Rattlesnake Identification: After doing some research and posting the picture in a Sierra Nevada Facebook group that I’m a part of, I learned that this was not a rattlesnake encounter, but most likely a large gopher snake. Here’s how you can tell. The most easily identifiable feature of a rattlesnake is, of course, the rattle. The snake that I saw did not have one. Although it’s possible for an adult rattlesnake to lose its rattle due to injury, it’s pretty unlikely. Rattlesnakes also have a triangular head shape and vertical pupils. My opinion is that if you’re close enough to identify a snake based on these smaller features, you are TOO CLOSE.

Image courtesy of snakeprotection.com

Image courtesy of snakeprotection.com

If you encounter a snake: I found that I had acted completely inappropriately upon seeing the snake. If you happen to find yourself in an uncomfortably close encounter, stop where you are. Rattlesnakes will exhibit warning signs such as coiling up, hissing, and shaking their rattle when threatened. They are more likely to strike in response to quick movements, and you should remain as calm as possible. Once you determine it’s safe enough, back away slowly.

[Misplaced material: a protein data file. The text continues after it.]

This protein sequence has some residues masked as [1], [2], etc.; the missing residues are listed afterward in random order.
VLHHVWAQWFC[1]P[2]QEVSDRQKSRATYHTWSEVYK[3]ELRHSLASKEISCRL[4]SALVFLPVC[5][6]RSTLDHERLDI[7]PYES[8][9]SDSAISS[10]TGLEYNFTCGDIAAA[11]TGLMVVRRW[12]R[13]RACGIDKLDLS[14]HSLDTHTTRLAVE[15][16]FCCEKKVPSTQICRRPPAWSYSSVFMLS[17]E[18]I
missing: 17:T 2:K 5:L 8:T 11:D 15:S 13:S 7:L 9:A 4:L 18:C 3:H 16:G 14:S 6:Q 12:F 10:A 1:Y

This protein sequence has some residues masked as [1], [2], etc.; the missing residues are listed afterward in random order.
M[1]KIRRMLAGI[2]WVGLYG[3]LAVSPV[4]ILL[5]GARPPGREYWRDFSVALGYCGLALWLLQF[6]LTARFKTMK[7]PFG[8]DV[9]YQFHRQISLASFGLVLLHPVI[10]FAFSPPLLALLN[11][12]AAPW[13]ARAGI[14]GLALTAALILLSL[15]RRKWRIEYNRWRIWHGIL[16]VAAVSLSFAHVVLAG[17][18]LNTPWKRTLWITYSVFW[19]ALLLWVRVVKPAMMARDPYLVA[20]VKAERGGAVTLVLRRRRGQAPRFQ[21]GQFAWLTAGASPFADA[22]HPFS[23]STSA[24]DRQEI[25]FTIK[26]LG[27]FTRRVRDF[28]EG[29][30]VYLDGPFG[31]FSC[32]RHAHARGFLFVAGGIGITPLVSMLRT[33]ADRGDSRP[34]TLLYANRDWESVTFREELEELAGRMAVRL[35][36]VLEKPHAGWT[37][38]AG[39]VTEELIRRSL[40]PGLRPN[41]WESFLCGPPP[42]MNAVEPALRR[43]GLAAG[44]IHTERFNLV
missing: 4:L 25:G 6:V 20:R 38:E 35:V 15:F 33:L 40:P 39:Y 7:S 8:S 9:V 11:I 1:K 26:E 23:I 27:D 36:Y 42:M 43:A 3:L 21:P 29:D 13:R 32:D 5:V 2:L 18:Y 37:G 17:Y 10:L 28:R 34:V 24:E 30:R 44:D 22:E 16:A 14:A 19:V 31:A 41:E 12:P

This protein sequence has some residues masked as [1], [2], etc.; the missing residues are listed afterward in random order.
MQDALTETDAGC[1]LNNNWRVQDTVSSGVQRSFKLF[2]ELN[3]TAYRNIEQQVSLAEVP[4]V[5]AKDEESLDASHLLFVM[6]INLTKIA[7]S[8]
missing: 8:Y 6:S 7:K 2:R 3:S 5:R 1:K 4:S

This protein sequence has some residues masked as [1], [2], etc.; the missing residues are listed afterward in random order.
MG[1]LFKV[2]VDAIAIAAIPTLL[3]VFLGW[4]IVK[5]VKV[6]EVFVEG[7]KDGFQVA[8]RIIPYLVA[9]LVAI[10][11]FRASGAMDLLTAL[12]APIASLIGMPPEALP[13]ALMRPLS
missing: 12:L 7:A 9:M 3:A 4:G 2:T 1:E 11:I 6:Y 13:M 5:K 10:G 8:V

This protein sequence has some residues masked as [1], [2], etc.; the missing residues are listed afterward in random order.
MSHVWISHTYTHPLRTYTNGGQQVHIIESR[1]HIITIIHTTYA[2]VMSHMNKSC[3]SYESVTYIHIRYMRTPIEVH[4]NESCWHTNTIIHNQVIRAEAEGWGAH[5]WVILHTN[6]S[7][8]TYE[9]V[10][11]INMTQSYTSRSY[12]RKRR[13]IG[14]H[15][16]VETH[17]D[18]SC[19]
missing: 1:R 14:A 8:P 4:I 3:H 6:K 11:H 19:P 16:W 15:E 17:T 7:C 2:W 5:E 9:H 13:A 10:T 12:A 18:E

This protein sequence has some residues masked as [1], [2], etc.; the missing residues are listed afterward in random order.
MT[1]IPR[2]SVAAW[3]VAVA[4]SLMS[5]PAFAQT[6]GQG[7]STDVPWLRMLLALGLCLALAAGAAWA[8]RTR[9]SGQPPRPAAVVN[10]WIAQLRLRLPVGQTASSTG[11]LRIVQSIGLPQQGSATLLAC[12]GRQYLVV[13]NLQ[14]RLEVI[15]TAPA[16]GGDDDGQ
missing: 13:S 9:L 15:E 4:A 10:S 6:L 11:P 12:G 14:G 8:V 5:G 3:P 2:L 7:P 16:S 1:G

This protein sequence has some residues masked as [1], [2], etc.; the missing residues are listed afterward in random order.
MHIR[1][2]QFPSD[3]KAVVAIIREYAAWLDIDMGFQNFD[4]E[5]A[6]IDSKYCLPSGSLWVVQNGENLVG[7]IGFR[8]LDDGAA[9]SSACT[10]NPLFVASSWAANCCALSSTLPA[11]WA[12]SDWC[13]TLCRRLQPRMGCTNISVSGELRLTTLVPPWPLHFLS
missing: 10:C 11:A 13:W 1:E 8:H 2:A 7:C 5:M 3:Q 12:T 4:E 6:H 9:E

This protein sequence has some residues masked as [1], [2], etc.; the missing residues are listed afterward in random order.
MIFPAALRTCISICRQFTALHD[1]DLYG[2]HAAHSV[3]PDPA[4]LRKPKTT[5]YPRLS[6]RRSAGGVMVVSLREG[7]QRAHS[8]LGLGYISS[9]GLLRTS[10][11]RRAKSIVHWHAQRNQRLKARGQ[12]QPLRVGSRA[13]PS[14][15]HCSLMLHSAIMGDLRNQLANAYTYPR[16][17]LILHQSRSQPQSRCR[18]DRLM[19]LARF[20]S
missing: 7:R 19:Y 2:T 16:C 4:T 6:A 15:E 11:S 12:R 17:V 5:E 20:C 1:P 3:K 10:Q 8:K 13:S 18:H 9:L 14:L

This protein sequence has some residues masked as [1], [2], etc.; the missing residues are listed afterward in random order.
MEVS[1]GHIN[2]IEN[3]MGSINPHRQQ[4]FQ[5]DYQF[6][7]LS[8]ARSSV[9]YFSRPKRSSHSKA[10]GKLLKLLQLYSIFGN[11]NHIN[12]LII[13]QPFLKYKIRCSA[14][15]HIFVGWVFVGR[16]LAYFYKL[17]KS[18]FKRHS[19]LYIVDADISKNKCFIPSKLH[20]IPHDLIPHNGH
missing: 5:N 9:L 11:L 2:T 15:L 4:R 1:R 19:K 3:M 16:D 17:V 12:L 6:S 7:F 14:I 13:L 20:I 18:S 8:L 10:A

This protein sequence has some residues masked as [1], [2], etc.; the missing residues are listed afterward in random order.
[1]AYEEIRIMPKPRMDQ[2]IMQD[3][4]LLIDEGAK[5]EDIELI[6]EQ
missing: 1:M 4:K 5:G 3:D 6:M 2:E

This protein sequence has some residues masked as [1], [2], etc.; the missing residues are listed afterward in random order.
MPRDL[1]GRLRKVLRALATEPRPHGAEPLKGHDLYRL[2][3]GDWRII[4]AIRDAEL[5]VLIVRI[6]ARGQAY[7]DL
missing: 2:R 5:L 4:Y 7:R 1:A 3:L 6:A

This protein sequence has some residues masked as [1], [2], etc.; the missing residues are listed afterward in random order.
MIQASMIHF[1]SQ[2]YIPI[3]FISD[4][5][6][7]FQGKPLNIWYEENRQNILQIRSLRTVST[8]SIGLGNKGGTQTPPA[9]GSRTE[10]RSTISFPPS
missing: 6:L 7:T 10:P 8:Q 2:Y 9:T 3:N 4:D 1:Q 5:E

In the event you’ve been bitten: attempt to remain still. Call emergency services if you have reception, and send companions for help. If possible, disinfect the bite area, and keep it below the heart. Know that you must get medical attention, even if you must walk there yourself. If this is the case, do so slowly and safely, checking for cell service along the way. Exert as little energy as possible. These bites often result in short fainting spells, and running for help puts you at risk for other injuries. DO NOT attempt to suck venom out of the bite. This will only cause ingestion of the venom, and will not solve your problem. DO NOT take Advil or Aspirin for relief as these are blood thinners and will cause the venom to circulate throughout your body faster. Tylenol and other acetaminophens are acceptable to take, but be sure to tell medical personnel if you have taken any medication. NOTE: There are products on the market to pump venom out of snake bites. These have been determined ineffective by snake experts, and have other unintended risks. Rattlesnake bites are rarely fatal when treated by professionals, so make that you’re main focus.